Conscientious objection is not permitted under Iranian law. Men who refuse to serve are subject to severe punishments, which include but are not limited to the denial of access to health insurance, further education, a passport, or opening a bank account.
Military service in Egypt is mandatory for males aged between 18-30. They must serve for between 18-36 months, depending on whether or not they need to pause their service for studies or other obligations. This active service is followed by a mandatory 9-year period as a reservist.
An oddity of Egyptian military service is that males are only eligible for service if they have at least one other male sibling; if this is not the case, then males are not eligible for conscription.
There are special provisions made for college graduates who perform military service; they are given an elevated rank over non-graduates and are given the option to stay in the military past the expiration of their service period.
Conscription has been in effect in Taiwan since the conclusion of the Chinese Civil War in 1949.
Throughout the years, the amount of time that men were required to serve was shortened, starting at 24 months in 1949 and gradually being reduced to 1 year.
In the late 2010s, Taiwan completely abolished mandatory military service; however, after tensions flared with China in 2022, the government announced plans to reinstate its conscription program in 2024.
Beginning in January of that year, all able-bodied males will be required to serve a 12-month term.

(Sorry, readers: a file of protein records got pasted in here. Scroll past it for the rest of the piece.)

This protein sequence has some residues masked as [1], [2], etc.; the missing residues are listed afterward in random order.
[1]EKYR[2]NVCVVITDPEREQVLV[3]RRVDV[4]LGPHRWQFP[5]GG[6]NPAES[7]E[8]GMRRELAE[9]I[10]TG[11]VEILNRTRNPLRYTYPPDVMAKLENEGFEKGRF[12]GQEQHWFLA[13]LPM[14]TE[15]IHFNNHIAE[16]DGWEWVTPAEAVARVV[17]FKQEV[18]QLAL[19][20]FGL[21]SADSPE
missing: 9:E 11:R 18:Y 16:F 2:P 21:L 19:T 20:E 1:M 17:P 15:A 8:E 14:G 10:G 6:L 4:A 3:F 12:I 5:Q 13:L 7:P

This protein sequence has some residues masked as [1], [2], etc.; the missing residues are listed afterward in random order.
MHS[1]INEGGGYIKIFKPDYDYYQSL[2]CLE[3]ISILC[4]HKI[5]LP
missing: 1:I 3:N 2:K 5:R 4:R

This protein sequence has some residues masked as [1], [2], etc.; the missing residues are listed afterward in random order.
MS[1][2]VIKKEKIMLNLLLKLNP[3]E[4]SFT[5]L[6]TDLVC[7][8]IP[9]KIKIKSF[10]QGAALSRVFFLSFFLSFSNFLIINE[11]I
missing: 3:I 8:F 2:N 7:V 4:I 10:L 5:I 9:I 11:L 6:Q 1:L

All able-bodied males from the age of 21 to 41 years of age are required to serve for at least 6 months.
The Turkish Conscription Law came into effect in 1919 and has remained unchanged since then.
Turkish conscripts can be deployed to any part of the Turkish military, with two exceptions: they are not sent to active conflicts or combat operations. In many regards, this makes Turkish military service one of the safer ones worldwide.
Women are not obliged to serve in the Turkish military, but they may do so if they wish. If they do so, they become officers.
Unsurprisingly, North Korea, one of the most militarized nations on earth, has mandatory military service.
Males in the DPRK are eligible for conscription from 17-30; women are sometimes conscripted, but the criteria under which they are is unknown.
The children of North Korean party elites are exempt from conscription, as are those deemed to have poor social status within the country.
The numbers needed for conscription are decided by the Central Military Commission for the Worker’s Party of Korea, and local schools are left to decide who is called up.
Conscription in Russia is one of the few Imperial Russian edicts that survives to this day – it was implemented in 1874.
All Russian males from the ages of 18-27 are required to serve a 12-month draft in the Russian military.
There are certain exceptions: men with two children or more, university students, and those with a medical certificate demonstrating unfitness for duty are not required to serve.
Attempting to dodge the draft is considered a crime under Russian law and is punishable by up to 2 years in prison.
In Conclusion, There are 85 Countries With Mandatory Military Service
Obviously, we haven’t even begun to cover all the countries with mandatory military service worldwide.
From Thailand to Tunisia, there are 85 countries in total that require military service from their citizens. Which would you like to see on a second list?